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Researchers Discover Biomarkers Needed to Help Peanuts Beat the Heat

Researchers Discover Biomarkers Needed to Help Peanuts Beat the Heat

Farmer harvesting peanuts. Photo courtesy of Getty Images.
Heat stress caused by climate change is threatening to reduce peanut crop yields. A group of researchers led by Clemson University Plant and Environmental Sciences Assistant Professor Sruthi Narayanan is working to develop heat-tolerant peanut varieties they hope will help maintain peanut production and profitability.

Peanuts are grown on about 42 million acres worldwide. They require temperatures of at least 56 degrees, with 86 degrees the optimal growing temperature. Higher temperatures can hurt yields. The Earth’s average yearly temperature has increased 2 degrees since the pre-industrial era of 1880-1900. This extra heat is driving up regional and seasonal temperatures.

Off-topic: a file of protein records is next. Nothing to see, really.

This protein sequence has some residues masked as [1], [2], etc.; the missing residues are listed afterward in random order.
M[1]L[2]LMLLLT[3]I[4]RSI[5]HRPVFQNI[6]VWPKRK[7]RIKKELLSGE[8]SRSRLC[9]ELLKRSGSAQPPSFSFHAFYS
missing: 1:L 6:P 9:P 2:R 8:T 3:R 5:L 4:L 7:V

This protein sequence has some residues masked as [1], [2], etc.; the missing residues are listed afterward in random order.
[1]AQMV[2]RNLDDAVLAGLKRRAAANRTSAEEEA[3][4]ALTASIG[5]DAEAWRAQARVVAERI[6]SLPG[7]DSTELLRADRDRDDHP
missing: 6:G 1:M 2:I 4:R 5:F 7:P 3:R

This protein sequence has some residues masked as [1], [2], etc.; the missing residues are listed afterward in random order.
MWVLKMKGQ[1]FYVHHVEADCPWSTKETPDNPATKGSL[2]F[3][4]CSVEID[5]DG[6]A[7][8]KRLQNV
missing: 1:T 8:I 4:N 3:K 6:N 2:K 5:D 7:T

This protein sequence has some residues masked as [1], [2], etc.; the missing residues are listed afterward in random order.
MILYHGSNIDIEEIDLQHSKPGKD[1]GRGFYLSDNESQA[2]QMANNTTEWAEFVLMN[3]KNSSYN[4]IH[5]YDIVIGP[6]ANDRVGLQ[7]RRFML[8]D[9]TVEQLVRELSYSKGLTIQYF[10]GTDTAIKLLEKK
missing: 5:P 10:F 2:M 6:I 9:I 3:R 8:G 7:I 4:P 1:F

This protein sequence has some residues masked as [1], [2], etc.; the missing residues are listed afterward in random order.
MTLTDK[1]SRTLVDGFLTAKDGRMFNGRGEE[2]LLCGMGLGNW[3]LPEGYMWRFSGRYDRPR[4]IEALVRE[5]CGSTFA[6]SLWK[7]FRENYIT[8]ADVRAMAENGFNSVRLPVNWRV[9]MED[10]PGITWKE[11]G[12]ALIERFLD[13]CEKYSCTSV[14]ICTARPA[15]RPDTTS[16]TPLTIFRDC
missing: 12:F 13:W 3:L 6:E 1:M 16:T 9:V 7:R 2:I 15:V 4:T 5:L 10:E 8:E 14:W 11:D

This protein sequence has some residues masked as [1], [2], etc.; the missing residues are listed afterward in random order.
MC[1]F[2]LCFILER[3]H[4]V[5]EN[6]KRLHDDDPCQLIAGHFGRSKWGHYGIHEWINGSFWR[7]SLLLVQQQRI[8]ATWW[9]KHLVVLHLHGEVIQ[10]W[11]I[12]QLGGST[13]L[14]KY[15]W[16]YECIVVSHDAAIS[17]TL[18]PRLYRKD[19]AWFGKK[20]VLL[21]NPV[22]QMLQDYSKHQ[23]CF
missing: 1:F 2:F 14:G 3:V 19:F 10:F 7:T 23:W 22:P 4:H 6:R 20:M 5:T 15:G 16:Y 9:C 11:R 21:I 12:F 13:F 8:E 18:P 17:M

“Reduced pollen production and viability are the major reasons for loss of peanut yields when heat stress occurs during the flowering stage,” said Zolian Zoong Lwe, who conducted the study under Narayanan’s guidance and is now a doctoral student at Kansas State University. “Understanding the mechanisms underlying the decrease in peanut pollen performance during heat stress will help develop tolerant peanut varieties.”

This study is funded by the National Peanut Board, the South Carolina Peanut Board, and USDA’s National Institute of Food and Agriculture. For more information, read the Clemson news article.
Farm Bill Priority Areas
Plant health, production, and products
U.S. States and Territories
South Carolina

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